Death (dun dun dun)

February 2, 2010 at 5:38 am Leave a comment

I’m taking this course called “Death and dying” at Temple U (yes, they did totally nab the title from Elisabeth Kübler-Ross.) Anyway, for that class I had to write a short paper about my own feelings and ideas about death. I figured I’d throw that up here since I am trying to be all unguarded and all nowadays. ITs kind of ramble-y and the grammar is atrocious. I apologize.

The photos I’ve tossed in are from the trip I took with my mom to Crystal caves in PA, I just think they’re pretty.

When faced with the unbelievably enormous question of “What is death” I usually find myself immediately regressing to blind faith. The Idea that if I say the right things and repeating the same motions day after day and year after year will somehow enable me to live on consciously through death. Unfortunately as a functioning adult, I cannot accept or be comforted by that idea. I fear death. I honestly am terrified of losing my self (insomuch as my mind is myself.)  For a long while I would pretend that I did not fear death, I modeled my behavior off of action movie heroes who walked willingly in to the face of their own destruction with a smile on their face and some cliché sentiment or another about “finally being able to get some sleep.” The difference, I realize now is that it was not the fearlessness, but the attitude that there was nothing left in the world that would surprise them which I wanted to emulate. I am afraid that I will die wanting to know something, or on the edge of some great discovery. Every day I have to reconcile myself with the fact that no matter how many books I read, how many adventures I go on, I will never know everything there is to know and that I will die without having any of my questions truly answered.

I used to find some solace in the Idea of reincarnation; I selfishly clung to the hope that I would still get to be me, just me in a different body. Unfortunately I was faced with a conundrum. If our actions and memories are what make us who we are how could we possibly be who we actually are, once wiped clean of our memories and placed in a new form. I spent much of my youth bouncing around from different ideas about death, but there was always this constant nagging fear in the back of my skull. I sometimes would not sleep at night, fearing that in my relaxed state I would forget to breathe and suffocate. I recently have been fascinated with the theory that memory is stored in Alu elements in the DNA (via RNA directed repair pathways.) Though I think this taps in to the same basic need that reincarnation did, in that I can believe that my memories (that which very possibly defines me as a person) will simply be shuffled around in my offspring and, in a slightly abstract way I would get to live forever (slightly unrelated: I think it is such a cool idea that our DNA could store the memories of our great great great grandparents.)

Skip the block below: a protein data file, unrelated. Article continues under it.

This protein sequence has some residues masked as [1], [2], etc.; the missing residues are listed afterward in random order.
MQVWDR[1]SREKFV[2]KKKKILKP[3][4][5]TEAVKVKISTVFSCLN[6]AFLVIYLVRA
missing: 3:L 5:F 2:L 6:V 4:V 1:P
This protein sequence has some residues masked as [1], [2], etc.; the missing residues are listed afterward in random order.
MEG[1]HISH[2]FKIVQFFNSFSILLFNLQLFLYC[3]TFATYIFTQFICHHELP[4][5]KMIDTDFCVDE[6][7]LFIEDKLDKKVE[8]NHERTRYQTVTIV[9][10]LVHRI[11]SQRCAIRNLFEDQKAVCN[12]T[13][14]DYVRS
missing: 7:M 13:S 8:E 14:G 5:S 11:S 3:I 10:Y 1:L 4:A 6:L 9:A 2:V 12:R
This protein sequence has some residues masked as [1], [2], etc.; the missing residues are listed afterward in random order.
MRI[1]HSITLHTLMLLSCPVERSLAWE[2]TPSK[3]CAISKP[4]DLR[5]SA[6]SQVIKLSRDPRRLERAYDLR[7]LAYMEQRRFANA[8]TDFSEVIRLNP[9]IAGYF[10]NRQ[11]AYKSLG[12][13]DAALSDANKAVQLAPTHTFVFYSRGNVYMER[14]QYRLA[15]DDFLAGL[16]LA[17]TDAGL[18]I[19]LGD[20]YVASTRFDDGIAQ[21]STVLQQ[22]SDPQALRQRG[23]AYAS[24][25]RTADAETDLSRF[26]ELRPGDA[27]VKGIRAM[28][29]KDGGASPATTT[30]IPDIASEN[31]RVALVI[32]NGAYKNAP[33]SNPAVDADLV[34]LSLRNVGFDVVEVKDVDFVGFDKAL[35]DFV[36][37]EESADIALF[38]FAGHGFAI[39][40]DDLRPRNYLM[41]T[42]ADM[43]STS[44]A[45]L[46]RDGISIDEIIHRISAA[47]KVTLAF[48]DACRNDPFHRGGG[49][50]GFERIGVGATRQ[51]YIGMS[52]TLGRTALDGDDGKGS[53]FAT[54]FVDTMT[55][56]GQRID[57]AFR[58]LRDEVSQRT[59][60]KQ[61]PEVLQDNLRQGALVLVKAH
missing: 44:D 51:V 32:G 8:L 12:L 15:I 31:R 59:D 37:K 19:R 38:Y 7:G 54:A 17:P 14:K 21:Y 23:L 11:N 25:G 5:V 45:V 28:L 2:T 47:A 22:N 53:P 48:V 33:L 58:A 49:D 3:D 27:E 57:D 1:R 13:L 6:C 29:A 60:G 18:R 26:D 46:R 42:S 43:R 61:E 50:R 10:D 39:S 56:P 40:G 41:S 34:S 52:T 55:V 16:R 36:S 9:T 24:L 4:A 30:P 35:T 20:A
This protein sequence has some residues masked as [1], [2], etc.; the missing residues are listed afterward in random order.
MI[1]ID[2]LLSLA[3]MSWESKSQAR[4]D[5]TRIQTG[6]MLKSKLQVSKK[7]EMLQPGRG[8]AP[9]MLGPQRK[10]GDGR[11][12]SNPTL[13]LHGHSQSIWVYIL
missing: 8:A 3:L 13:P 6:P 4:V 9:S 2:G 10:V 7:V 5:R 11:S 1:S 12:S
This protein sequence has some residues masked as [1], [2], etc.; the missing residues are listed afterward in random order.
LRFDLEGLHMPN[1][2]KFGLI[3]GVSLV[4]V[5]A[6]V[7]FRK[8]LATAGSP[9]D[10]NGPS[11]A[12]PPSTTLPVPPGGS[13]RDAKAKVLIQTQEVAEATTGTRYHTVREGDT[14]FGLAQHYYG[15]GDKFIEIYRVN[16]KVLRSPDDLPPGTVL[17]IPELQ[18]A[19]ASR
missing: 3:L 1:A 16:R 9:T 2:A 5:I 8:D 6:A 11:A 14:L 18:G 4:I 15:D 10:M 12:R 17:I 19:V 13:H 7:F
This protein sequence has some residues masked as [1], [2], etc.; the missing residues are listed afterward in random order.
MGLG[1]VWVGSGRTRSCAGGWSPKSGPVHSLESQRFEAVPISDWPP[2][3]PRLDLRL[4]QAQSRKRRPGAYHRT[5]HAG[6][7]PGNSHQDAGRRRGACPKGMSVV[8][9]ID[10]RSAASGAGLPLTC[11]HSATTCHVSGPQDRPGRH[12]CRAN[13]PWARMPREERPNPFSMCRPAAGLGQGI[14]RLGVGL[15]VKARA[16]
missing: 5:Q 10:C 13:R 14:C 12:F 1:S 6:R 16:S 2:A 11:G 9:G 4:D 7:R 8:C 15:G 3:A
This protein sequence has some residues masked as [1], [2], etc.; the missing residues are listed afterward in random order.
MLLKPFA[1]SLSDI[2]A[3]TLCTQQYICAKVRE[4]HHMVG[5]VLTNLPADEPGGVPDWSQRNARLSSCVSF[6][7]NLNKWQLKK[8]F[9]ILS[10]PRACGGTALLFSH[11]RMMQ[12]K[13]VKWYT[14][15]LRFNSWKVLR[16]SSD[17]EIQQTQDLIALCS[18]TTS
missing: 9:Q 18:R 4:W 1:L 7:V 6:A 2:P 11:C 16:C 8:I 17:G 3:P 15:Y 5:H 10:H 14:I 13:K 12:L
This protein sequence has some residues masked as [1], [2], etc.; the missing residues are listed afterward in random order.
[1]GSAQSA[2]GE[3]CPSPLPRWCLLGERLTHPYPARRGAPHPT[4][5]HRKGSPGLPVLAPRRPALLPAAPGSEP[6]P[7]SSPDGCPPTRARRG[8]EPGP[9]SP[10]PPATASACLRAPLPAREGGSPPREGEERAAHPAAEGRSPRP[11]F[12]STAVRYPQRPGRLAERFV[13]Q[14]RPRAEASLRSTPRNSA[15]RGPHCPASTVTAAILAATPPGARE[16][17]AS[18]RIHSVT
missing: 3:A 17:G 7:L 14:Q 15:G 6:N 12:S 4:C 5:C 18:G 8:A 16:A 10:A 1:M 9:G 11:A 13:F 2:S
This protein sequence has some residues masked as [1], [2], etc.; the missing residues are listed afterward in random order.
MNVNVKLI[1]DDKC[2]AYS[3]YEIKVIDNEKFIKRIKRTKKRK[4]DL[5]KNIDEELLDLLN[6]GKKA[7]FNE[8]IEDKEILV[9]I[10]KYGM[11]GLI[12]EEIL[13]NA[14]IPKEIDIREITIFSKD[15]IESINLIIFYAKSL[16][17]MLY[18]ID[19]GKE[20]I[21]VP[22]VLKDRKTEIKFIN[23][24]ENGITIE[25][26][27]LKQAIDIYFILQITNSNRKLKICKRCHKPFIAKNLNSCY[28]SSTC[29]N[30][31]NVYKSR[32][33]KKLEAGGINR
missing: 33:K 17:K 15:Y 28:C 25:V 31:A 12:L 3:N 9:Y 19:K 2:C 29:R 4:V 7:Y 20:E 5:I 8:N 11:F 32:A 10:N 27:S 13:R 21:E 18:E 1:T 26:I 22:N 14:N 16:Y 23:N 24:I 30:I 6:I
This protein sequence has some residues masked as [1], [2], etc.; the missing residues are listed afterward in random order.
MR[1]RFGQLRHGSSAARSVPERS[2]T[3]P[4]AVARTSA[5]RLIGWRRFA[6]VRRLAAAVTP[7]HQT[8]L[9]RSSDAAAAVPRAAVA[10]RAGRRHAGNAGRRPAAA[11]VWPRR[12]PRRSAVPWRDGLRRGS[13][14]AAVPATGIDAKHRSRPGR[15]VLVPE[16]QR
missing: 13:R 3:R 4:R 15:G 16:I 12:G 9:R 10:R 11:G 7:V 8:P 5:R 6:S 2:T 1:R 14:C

I do not know about an afterlife. I was not taught about one as a child, and I have a hard time reconciling the concept now. I do have hope though. We do not know what exactly it is that makes us sentient, in my moments of fear and anxiety about death I can at least rationalize that we know virtually nothing of how we truly function and that maybe somehow there is a way to keep on going after you die. All of this comes from nothing more noble than fear. It is the same reason that I have not let go of religion, despite my understanding of science. I do not know either about where we are before we are born. I wonder though, on a purely biological level, when do we become aware of ourselves as a sentient life form, when do our inner monologues start? (And by monologues, I don’t necessarily mean word-based monologues, more like when we start to string complex emotions together in response to exterior events.) I often wish that I had the rabid faith in one story or another that many people seem to have. Then, even if I were wrong I still wouldn’t have to worry about what happens when we die. Unfortunately I do not know. I think that is the root of the problem. The fact that we cannot know what happens, the very act of dying keeps us from explaining any of the post-death experience (if there is any) to those left back on earth.


Entry filed under: Adventures, Rambling, Wall Of Text.

Onion tattoo Pride and Prejudice and Cats and Old Tweets

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